Family and friends of a Charlotte woman who has been missing for nearly two decades are awaiting results after a possible break in the case came Thursday.
Kristen Modafferi was 18 when she disappeared in San Francisco on June 23, 1997, after finishing her shift at a local coffeehouse. She was never seen again.
But her father, Bob Modafferi, told Observer news partner WBTV that a private investigator using a cadaver dog in Kristen Modaferri’s Oakland, Calif., home, appeared to have picked up the scent of human remains. Oakland police were called in to help with the investigation, WBTV reported.
“It’s 100 percent there are human remains in that basement,” Bob Modaferri told WBTV. “Now, the unknown is how old are those remains. Could be 100 years old, could be 20 years old.”
Kristen’s disappearance has haunted her family for years.
Her parents would go to Mass every year on the anniversary of her disappearance praying that whoever knew what happened to their daughter would step forward.
They’ve made numerous trips to northern California, handed out fliers, put up billboards around San Francisco and even consulted a psychic. There’s also a website about Kristen’s disappearance and a $50,000 reward in the case.
There have been false starts in the case. In March, for instance, Oakland authorities discounted a link between Kristen’s disappearance and murder suspect Robert Durst.
But Joan Scanlon-Petruski, one of the Modafferis’ Charlotte neighbors, who created the Kristin Foundation to help families of missing and endangered adults, said Thursday’s development “is a real lead.”
“We think it’s the best one we’ve ever had, and they need to jump on it,” she said. “…We’re just all very anxious to see what’s going to happen.”
Dog sniffs to basement
Both Petruski and Dennis Mahon, another Modafferi friend who has tried to push for resolution of the case, helped get the dog to the Oakland property Thursday.
Mahon, a former Charlotte resident who now lives in Connecticut, said he met the dog’s owner, Paul Dostie, a private investigator and retired police officer in California, through contacts in another missing person case. Mahon, who also maintains a website about Kristen Modafferi, said Dostie offered the free services of his three-legged Labrador retriever, Buster, but only with permission from the home’s owner.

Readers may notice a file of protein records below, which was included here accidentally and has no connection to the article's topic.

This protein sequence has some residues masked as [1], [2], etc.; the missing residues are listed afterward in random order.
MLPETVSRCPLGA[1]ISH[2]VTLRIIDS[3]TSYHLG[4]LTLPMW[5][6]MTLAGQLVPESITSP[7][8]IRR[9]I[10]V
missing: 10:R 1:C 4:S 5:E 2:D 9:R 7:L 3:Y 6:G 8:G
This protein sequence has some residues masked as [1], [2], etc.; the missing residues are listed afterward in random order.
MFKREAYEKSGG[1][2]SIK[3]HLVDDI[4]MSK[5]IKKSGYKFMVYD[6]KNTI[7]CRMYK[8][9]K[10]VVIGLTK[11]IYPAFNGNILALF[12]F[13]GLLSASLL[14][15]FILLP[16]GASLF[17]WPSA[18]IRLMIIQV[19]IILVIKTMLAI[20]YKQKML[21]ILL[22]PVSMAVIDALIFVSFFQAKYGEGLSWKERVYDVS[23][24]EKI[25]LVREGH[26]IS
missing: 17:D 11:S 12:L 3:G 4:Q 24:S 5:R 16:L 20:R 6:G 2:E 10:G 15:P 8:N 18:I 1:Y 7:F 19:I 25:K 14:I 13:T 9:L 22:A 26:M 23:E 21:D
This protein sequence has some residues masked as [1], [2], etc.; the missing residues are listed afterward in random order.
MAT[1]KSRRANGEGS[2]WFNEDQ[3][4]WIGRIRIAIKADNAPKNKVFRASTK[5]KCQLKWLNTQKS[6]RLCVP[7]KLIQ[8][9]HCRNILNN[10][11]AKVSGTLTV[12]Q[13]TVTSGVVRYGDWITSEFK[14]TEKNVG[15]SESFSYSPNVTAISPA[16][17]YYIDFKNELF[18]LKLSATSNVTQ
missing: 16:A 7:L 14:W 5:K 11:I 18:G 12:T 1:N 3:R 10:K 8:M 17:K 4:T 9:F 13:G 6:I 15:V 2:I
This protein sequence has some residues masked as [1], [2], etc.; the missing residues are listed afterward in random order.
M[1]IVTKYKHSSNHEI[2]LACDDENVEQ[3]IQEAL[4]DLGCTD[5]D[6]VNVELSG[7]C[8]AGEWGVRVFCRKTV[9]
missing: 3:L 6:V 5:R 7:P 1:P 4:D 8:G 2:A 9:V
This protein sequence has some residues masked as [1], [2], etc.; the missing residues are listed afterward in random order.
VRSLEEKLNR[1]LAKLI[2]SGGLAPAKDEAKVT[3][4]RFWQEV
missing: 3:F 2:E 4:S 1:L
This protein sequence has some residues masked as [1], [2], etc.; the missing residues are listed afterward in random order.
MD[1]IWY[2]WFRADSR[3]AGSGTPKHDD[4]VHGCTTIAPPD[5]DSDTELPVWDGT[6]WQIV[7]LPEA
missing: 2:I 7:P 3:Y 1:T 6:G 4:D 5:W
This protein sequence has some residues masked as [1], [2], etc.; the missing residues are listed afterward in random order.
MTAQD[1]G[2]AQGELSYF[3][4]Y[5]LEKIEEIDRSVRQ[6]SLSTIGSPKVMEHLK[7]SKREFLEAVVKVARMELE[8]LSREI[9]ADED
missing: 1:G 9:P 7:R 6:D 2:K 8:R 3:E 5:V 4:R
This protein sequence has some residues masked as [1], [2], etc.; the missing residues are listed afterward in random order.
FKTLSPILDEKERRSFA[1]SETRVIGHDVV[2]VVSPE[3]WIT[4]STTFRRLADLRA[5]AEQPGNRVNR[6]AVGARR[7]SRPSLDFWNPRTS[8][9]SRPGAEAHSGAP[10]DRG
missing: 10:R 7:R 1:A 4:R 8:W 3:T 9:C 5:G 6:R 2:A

Mahon said the owners of Kristen Modafferi’s former rental house and the house next door both agreed. At the time of her disappearance, the neighboring house was a halfway house for parole violators, Mahon said. “But we never knew that until like a year later.”
Petruski said Kristen’s residence should have been investigated more thoroughly from the start. “The (Oakland) police never…went in the house and took samples,” she said. “They never had a dog in there. …It wasn’t done the way we do it now.”
On Thursday, Dostie brought Buster, who lost one leg to cancer, to search the area around the houses. Petruski said the dog began sniffing a pipe at the curb and “followed that pipe to the back of the house to the basement door.”
‘You never forget’
In June 1997, Kristen was a Providence High graduate who had recently completed her first year at N.C. State, where she was a Park Scholar.
She was an industrial design major and planned to take a photography class that summer at the University of California at Berkeley.
Co-workers at a coffee shop in San Francisco said Kristen Modaferri had mentioned that she wanted to see a nearby beach after work. No one ever saw her again.
When she went out west, she moved in with some roommates in Oakland and landed a job at a museum and at a San Francisco coffee shop.
Co-workers at the shop said Kristen had mentioned that she wanted to see a nearby beach after work. No one ever saw her again.
Police eventually said they suspected foul play in her disappearance. A man was identified as a person of interest in the case but he was never charged.
In 2012, as her parents marked another anniversary of Kristen’s disappearance, Bob Modaferri told the Observer, “You never forget, never stop searching for an answer.”
Now the couple, who have moved to Florida, is waiting again. Through another daughter, Allison Brewster of Charlotte, they declined to speak to the Observer Friday.
Mahon said he and Petruski are raising money to have the Oakland soil samples tested by Arpad Vass, a forensic anthropologist at the University of Tennessee. Vass testified in the high-profile 2011 Florida capital murder trial of Casey Anthony, who was later acquitted in the 2008 death of her 2-year-old daughter Caylee.
Mahon said he’s not “jumping over the moon” about the latest lead, but he’s confident Vass can narrow down the age of the human decomposition. “If it’s a 20-year-old sample, then it’s probably Kristen,” Mahon said.
“We have a lot of hope now,” said Petruski, who talked to Bob Modafferi Thursday. “You never give up hope. You can’t. When I got involved in this, I said, ‘We're going to bring her home.’”
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